I was looking at a board where the VSS pins were all on a common trace and the VDD pins were all connected with another trace, so if one PIC had power then they all would. In that case, is there a distinction between one PIC having power vs. the whole board having power?


Pins 12 and 13 are not shared by any other PIC and I believe that's enough to keep it local to the PIC in question.

But you have piqued my curiosity... I'll have to give it another test. ;)

EDIT: I reflashed the 1st PIC on an SS24 with the diagnostic code (so I could tell the difference) and it flashed only the chosen PIC and nothing down the line.

Thanks for checking that! I have a board with multiple PICs on it that I was trying to fit in a 2-pin header on the VPP line that could be shunted or not, but if that is not needed then that will make the ICSP connections simpler.

don

budude
04-11-2010, 02:52 AM
The MCLR line (pin 4) is also required for programming but since it is tied together on most Renards (it's the ZC input) you will hold all the PICs in reset mode at the start of programming. Since the ICSPCLK and ICSPDATA lines (pins 12 and 13) are separated from each other this should allow you to program each PIC separately. This is how I am planning to program my boards that have 6 PICs on them since I did not want to tie up space/cost for an ICSP header for each.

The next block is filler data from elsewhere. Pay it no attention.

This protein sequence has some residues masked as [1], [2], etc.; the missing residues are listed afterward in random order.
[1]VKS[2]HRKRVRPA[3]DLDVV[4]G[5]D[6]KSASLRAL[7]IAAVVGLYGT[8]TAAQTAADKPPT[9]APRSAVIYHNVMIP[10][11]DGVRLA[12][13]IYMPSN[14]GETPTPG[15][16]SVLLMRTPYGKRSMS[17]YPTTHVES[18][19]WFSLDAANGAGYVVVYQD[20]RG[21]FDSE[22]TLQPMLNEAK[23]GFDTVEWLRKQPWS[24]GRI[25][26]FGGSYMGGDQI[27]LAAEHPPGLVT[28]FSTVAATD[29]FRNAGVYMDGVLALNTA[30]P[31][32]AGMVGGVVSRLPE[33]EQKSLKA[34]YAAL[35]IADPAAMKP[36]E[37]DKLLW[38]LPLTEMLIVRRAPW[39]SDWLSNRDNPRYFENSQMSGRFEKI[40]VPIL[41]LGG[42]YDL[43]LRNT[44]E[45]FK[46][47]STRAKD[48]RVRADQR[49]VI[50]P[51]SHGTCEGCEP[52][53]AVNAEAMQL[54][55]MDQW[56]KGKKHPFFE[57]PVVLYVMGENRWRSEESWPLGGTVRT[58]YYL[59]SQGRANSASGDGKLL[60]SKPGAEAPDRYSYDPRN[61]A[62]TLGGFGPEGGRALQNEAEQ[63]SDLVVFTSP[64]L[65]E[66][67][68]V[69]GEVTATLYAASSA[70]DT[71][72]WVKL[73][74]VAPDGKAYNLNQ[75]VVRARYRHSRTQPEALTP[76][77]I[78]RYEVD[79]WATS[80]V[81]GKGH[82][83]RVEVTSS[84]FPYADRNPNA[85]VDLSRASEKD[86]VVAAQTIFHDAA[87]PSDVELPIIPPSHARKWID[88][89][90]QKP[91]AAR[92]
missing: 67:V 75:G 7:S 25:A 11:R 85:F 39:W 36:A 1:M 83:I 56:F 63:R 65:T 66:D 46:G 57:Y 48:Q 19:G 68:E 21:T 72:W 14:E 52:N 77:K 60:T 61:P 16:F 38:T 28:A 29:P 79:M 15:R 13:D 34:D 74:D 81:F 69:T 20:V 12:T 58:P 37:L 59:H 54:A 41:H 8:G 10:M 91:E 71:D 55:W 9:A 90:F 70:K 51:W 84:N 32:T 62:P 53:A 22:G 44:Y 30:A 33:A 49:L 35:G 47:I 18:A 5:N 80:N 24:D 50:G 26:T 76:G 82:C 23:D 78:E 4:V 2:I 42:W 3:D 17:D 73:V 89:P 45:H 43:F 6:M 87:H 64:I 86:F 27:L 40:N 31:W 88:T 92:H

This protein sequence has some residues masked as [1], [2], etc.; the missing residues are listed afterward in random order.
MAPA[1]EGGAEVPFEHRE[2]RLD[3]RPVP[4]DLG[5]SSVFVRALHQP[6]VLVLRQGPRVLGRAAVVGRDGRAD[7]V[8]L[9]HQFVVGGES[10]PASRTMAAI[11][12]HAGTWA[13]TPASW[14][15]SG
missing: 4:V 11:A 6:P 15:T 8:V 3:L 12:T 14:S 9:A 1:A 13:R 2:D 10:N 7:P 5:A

BF210
04-11-2010, 01:22 PM
The next question is whether the programmer (PICkit or similar) has enough current available to hold all the PICs (8 for Ren64XC) at Vpp, plus power the whole circuit through Vcc. On some boards the programmer might see the PIC, a diagnostic LED, and an opto coupler load on the clock and data lines.

But this ain't NASA, so try it and see what color the smoke is.
(yet another Don)

pblais
04-11-2010, 10:09 PM
The next question is whether the programmer (PICkit or similar) has enough current available to hold all the PICs (8 for Ren64XC) at Vpp, plus power the whole circuit through Vcc. On some boards the programmer might see the PIC, a diagnostic LED, and an opto coupler load on the clock and data lines.

But this ain't NASA, so try it and see what color the smoke is.
(yet another Don)

I use my ICD programmer/debugger

Pierre